Night Splints and Plantar Fasciitis

When you have plantar fasciitis, one of the possible treatment modalities is using a night splint.  Plantar fasciitis is the painful, often debilitating inflammation of the plantar fascia.  The plantar fascia runs from the bottom of the heel bone to the base of the toes, and it is involved in just about every flexion and extension of your foot.  When this ligament is overused, it develops tears along its length, and the body acts with inflammation to heal it.  Unfortunately, this inflammation causes even more pain.

Night splints are a conservative way of treating plantar fasciitis.  They are great for extending the toes and flexing the foot to ensure proper range of motion.  They keep the foot stretched out and prevent the accumulation of blood in the foot that causes inflammation.  Night splints can be difficult to wear at times because they are large, but many types of splints are available.  Don’t give up on splints if the first type doesn’t work, because you may find that a different type is just what you need.

Dorsal Night Splints
Dorsal night splints run across the top of the foot and rarely extend beyond the top of the ankle. They are simpler than boot splints and are not as large. Dorsal night splints pull your toes towards your knee to provide the stretch known as dorsiflexion. This keeps your calf muscle, your Achilles tendon, and the other muscles in your foot stretched out. With properly stretched muscles, you put less strain on your plantar fascia and can walk without pain. These splints usually have three or four straps, but they do not allow for the increase or decrease of flexion. For this reason they are more comfortable, but they may not be as effective as the other splints.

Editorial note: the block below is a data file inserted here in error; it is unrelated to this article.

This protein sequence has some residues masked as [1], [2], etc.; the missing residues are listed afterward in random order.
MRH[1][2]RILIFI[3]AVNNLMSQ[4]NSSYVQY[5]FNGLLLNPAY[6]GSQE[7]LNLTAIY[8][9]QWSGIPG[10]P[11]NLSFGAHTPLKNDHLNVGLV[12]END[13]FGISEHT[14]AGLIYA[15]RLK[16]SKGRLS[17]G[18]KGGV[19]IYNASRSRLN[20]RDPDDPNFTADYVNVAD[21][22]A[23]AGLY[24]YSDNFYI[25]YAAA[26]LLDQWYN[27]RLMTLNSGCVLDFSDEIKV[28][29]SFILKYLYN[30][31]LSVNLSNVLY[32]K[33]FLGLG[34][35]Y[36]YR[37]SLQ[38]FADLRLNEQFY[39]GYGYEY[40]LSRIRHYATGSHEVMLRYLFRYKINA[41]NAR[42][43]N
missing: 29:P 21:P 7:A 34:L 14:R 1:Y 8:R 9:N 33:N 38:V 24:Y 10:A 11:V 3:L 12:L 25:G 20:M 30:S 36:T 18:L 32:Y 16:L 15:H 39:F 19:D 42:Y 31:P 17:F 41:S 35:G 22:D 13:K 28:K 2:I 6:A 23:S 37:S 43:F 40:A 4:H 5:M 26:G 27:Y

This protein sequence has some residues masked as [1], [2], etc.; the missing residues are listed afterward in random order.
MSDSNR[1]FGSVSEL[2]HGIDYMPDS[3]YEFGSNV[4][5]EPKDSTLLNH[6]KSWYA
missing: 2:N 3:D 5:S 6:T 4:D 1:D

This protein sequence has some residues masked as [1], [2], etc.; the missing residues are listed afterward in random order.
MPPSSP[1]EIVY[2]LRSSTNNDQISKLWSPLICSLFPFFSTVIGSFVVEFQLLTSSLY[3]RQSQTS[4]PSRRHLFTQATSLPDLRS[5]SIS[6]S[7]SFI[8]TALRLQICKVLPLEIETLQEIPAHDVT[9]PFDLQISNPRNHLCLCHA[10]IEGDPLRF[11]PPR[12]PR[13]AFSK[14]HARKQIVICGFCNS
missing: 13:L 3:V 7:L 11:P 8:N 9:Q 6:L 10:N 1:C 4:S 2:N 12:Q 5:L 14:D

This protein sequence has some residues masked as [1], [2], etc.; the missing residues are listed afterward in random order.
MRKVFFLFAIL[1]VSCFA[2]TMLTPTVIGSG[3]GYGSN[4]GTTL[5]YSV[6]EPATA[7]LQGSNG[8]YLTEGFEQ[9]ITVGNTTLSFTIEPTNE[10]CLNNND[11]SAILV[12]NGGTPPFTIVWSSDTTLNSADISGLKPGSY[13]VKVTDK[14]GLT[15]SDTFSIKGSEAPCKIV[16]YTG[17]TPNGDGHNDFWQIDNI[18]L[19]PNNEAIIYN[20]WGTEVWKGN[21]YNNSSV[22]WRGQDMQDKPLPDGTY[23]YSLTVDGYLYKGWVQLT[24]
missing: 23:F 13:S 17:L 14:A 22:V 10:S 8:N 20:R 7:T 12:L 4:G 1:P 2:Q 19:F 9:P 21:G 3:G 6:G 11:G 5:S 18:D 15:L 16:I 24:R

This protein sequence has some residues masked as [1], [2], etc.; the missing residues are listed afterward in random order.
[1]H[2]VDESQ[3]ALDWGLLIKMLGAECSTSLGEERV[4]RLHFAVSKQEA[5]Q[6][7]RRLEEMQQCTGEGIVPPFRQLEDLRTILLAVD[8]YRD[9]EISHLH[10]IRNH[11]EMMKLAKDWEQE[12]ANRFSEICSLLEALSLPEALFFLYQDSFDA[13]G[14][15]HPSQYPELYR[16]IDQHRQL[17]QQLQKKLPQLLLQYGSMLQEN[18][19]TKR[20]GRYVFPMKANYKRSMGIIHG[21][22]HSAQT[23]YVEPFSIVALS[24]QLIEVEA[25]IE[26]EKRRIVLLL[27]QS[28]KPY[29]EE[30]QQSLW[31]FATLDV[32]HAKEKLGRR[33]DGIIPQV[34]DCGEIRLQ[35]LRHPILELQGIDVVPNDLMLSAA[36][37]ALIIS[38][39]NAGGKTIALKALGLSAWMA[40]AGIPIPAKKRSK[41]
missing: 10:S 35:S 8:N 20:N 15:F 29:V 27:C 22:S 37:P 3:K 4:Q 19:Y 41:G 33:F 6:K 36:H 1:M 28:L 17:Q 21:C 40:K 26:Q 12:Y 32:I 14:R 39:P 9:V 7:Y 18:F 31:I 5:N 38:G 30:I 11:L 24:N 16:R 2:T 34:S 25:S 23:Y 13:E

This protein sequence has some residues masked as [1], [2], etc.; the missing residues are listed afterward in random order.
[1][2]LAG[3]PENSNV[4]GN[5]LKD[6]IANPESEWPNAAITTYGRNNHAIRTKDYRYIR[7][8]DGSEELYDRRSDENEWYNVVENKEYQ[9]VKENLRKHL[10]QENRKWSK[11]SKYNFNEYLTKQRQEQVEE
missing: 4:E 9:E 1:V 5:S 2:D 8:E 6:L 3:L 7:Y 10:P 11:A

Boot Night Splints
Boot night splints are the most common type of splint, but many find them uncomfortable. They are large and are stiff along the back of the leg. They have a hard outer shell with a soft bed interior for comfort. This device not only provides dorsiflexion to the foot and stretches out the Achilles tendon, but it also stretches the calf muscle which is often implicated in plantar fasciitis pain. You can also adjust the level of flexion with this boot and achieve 10 to 30 degrees of flexion of the foot. With this range of flexion, you can start with the lowest amount of stretch and slowly increase the flexion as your condition improves. This device is the most common and most recommended among the plantar fasciitis night splints.

Soft Night Splints
Soft night splints are designed like socks and slip over the foot and heel. They are soft, without the hard outer plastic of the boot splints. When you put on this device, a strap runs from the toes to the top of the splint at the ankle to provide the flexion. As an added advantage, this splint allows for an angle of flexion from 10 to 20 degrees. It isn’t as good as the boot splint, but this makes it marginally better than the dorsal splint. If you find that you need variable flexion but can’t sleep with the large boot splint, then a soft night splint may be just enough flexion to help with your plantar fasciitis pain.

Start your heel pain treatment immediately
There are many factors the cause heel pain and plantar fasciitis. It is important to identify what are the factors (like body weight, shoes, muscle tightness ect..) that can cause your heel pain. Unfortunately no 2 people are the same so what has worked for some will not work for others. Fortunately we have put together an ebook that can assess your risk factors and guide you through your plantar heel pain and plantar fasciitis treatment today.

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